Now, ahead of the rematch, he's deflecting questions about his own team.
McNabb vs. The Eagles Part II has become a very different kind of sequel.
After Washingon's last game - which could have been called McNabb and the Bizarre Benching - there's no telling what to expect when its quarterback leads the Redskins against Philadelphia on Monday night in his first game since the veteran was yanked in the final minutes of a loss to Detroit.
Need more evidence of quickly shifting sands? Michael Vick was knocked out of that first Redskins game, his ribs squished when he was sandwiched between Kareem Moore and DeAngelo Hall while making a dash toward the goal line in the first quarter. The Redskins won 17-12 and moved into a tie for first in the NFC East.
A month later, Vick is not only back - he's the NFL's top-rated quarterback and the reigning NFC offensive player of the week. The Eagles (5-3) and New York Giants (6-2) are at the top of the division, and the Redskins (4-4) can't afford to lose much more ground.
At the beginning of the season, it was a safe bet to think Vick would play out his contract in Philadelphia as a backup to Kevin Kolb and then go elsewhere, while McNabb would sign a contract extension and stay in Washington for a while. Now there's reason to believe the opposite: Vick re-signs with the Eagles, while McNabb bids the Redskins goodbye.
That's the sort of fallout that can result from one move: Washington coach Mike Shanahan's decision to replace a six-time Pro Bowl quarterback with Rex Grossman with the game in the balance against the Lions. The uproar got so bad that Shanahan eschewed the usual coaches' taboo and actually used to the D-word when talking about the whole episode.
"A lot of distractions," he said. "We've fought through it as a group, and we're ready to go on."
There are indeed eight more games ahead, plenty of time for perceptions to change again. McNabb has been benched once before in his career: Nov. 23, 2008, when he threw two interceptions and lost a fumble before getting pulled at halftime of the Eagles' 36-7 loss at Baltimore. He started the following week against Arizona and threw four touchdown passes, the start of a 4-1 stretch run that put Philadelphia back into the playoffs.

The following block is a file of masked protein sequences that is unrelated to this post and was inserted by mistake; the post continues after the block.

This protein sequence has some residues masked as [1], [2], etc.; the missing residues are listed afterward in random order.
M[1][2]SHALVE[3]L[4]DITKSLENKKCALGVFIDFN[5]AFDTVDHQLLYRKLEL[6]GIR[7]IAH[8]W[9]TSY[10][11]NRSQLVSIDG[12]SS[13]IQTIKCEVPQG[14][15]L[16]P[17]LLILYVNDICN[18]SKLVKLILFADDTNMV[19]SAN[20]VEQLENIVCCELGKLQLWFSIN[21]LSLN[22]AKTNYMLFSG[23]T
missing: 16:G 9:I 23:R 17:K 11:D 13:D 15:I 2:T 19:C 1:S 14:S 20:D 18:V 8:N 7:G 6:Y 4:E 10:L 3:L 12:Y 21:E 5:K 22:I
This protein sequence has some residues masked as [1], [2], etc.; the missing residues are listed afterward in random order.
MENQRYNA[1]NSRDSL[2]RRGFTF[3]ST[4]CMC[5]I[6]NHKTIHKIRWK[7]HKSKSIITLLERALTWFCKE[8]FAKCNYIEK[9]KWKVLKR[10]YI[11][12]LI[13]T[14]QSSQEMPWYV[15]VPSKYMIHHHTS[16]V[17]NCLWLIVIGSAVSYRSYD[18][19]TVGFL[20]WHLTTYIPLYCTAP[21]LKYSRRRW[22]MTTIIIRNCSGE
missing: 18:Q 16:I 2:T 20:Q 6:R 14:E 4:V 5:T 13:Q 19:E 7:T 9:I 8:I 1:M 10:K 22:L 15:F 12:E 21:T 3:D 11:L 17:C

"It was a whole team effort. We all weren't playing well," said Eagles tight end Brent Celek, recalling the series of events. "When it happened, it's kind of like, 'We've got to rally behind him and start playing better, because this isn't just his fault.' And I think as a team we did that."
Redskins running back Clinton Portis voiced a similar sentiment this week. While McNabb hasn't been playing well - his 76.0 rating is his worst since he was a rookie - the rest of the offense is one problem after another. McNabb has been sacked 22 times, tied for second most in the NFL, and there's no reliable wideout beyond Santana Moss and Anthony Armstrong.
"You can't ask Donovan to put all of this on his shoulders," said Portis, who has been reduced to interested spectator while nursing a groin injury. "There's other guys around him that have got to help. We've got to take all the pressure off of him. I think Donovan, when comfortable and can sit in the pocket and make the right read, he's spectacular, and I think we've just got to allow him that time."
While Shanahan has come off poorly in his attempts to explaining the benching, McNabb has done his best to take the high road. All eyes will be on him if the Redskins end up in any sort of 2-minute situation Monday night, but he denied any sort of extra excitement or motivation heading into the game.
"When I step out on the field, I already have that adrenaline high," he said.
But that's the stance he took before playing the Eagles in October. Afterward, however, he revealed more of his true feelings when he took a swipe at his old team while accepting the game ball in the locker room.
"Everybody makes mistakes in their lifetime," McNabb said. "And they made one last year."
Given the way Vick and McNabb are playing, that verdict looks a bit premature.